by Joyce Kahn
Tommy Walz, a former longtime Barre teacher and administrator, was appointed by Governor Shumlin in April to fill Representative Tess Taylor’s spot in the House. I met with Representative Walz at the Wayside restaurant the other day to talk about his recent appointment. A transcription of our interview follows.
What are the circumstances under which you were appointed?
I’ve been active in politics since John F. Kennedy’s election. He was my inspiration. I’ve been chair of the Barre City Democratic Committee for over 10 years and have worked on the campaigns of a number of Vermont Democrats. I’ve also considered a run for the House but never took that leap for a couple of reasons: When Barre voted for its reps by ward, Paul Poirier and I were in the same ward, and I was not interested in running against him. Later, when we became a two-member district, Tess Taylor and Paul were our reps, and again I had no interest in challenging either of them. When Tess resigned, that was an opening, and I asked the Barre City Democratic Committee to consider me as a candidate. When Governor Shumlin interviewed me, I think he liked my responses and he chose me from the three names that were submitted to him.
What do you think readers would like to know about you?
I have wide and varied interests, and I like to base decisions on data rather than emotion or ideology. I want to hear all points of view.
I’m in my second term on the Spaulding High School Board (now vice chair) and I am on the Barre Supervisory Union School Board.
I believe in leaving the world a better place than when I entered it, and think my teaching career has had some impact in that direction. I also have been involved in many aspects of community service. I joined the Barre Lions Club in 2003 and am currently the district governor for District 45 (Vermont) Lions and its 38 clubs around the state.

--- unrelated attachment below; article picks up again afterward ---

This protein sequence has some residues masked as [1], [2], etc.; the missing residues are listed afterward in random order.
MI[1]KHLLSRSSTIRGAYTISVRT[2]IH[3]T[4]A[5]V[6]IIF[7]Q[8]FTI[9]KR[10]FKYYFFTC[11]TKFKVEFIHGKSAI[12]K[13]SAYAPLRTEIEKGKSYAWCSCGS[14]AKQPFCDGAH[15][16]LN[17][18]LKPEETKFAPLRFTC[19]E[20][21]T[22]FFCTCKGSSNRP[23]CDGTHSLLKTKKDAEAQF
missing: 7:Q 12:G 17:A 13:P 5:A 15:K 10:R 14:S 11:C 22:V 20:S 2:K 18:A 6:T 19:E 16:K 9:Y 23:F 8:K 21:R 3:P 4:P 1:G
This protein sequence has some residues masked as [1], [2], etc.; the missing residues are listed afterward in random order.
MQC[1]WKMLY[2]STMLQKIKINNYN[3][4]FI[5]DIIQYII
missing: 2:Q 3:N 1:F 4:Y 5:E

What do you hope to accomplish in the legislature? How can you help Barre?
These questions are intertwined. I want to represent the people of Barre City, ALL of them. I do think government has an important and essential role in setting public policy and promoting the public good. I can work with all sorts of people, including those with whom I might not agree.
What are the issues nearest and dearest to your heart?
Education, because of my long history in the field, is my primary one. Then health, labor and employment issues. The educational funding formula is broken and needs to be fixed. School districts are decreasing their budgets, but because of the funding formula, taxes can still go up. Barre City is unique. We pay less in school taxes than in municipal taxes. Barre schools have always been run very economically, ranking at the bottom of per-pupil spending for the 32 communities that have union high school districts. Unfortunately, the message never gets out to Barre City voters. Barre would have to spend $1200 more per student just to get to the state average. Montpelier spends more than the average. Despite being so frugal, even in Barre, taxes go up. I think the property tax is the wrong base. Maybe a mix of sales and income is the answer, but to put the burden solely on the property tax is wrong.